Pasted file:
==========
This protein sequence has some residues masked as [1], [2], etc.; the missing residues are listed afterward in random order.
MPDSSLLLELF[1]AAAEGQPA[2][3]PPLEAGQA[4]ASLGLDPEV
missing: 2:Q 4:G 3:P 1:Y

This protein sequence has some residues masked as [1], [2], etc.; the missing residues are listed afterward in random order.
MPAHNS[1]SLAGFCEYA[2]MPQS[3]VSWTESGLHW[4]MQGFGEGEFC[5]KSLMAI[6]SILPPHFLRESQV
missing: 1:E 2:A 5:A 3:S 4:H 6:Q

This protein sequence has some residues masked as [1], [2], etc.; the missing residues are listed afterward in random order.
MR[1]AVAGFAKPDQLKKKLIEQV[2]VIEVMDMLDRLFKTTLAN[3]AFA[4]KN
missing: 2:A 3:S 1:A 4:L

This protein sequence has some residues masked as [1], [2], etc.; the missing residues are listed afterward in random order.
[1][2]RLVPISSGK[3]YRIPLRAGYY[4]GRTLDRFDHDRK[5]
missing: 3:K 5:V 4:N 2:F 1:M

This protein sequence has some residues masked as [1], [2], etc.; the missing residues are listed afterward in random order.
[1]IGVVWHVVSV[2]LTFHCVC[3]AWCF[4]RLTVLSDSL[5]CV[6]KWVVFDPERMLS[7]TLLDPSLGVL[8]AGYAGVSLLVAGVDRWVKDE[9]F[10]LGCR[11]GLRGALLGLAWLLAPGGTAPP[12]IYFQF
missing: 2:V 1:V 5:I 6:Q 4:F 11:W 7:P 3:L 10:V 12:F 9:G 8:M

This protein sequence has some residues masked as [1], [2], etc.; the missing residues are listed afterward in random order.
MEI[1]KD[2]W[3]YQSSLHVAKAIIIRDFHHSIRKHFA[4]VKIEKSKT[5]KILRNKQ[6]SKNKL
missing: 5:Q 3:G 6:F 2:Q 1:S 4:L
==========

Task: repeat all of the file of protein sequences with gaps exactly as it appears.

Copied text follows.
This protein sequence has some residues masked as [1], [2], etc.; the missing residues are listed afterward in random order.
MPDSSLLLELF[1]AAAEGQPA[2][3]PPLEAGQA[4]ASLGLDPEV
missing: 2:Q 4:G 3:P 1:Y

This protein sequence has some residues masked as [1], [2], etc.; the missing residues are listed afterward in random order.
MPAHNS[1]SLAGFCEYA[2]MPQS[3]VSWTESGLHW[4]MQGFGEGEFC[5]KSLMAI[6]SILPPHFLRESQV
missing: 1:E 2:A 5:A 3:S 4:H 6:Q

This protein sequence has some residues masked as [1], [2], etc.; the missing residues are listed afterward in random order.
MR[1]AVAGFAKPDQLKKKLIEQV[2]VIEVMDMLDRLFKTTLAN[3]AFA[4]KN
missing: 2:A 3:S 1:A 4:L

This protein sequence has some residues masked as [1], [2], etc.; the missing residues are listed afterward in random order.
[1][2]RLVPISSGK[3]YRIPLRAGYY[4]GRTLDRFDHDRK[5]
missing: 3:K 5:V 4:N 2:F 1:M

This protein sequence has some residues masked as [1], [2], etc.; the missing residues are listed afterward in random order.
[1]IGVVWHVVSV[2]LTFHCVC[3]AWCF[4]RLTVLSDSL[5]CV[6]KWVVFDPERMLS[7]TLLDPSLGVL[8]AGYAGVSLLVAGVDRWVKDE[9]F[10]LGCR[11]GLRGALLGLAWLLAPGGTAPP[12]IYFQF
missing: 2:V 1:V 5:I 6:Q 4:F 11:W 7:P 3:L 10:V 12:F 9:G 8:M

This protein sequence has some residues masked as [1], [2], etc.; the missing residues are listed afterward in random order.
MEI[1]KD[2]W[3]YQSSLHVAKAIIIRDFHHSIRKHFA[4]VKIEKSKT[5]KILRNKQ[6]SKNKL
missing: 5:Q 3:G 6:F 2:Q 1:S 4:L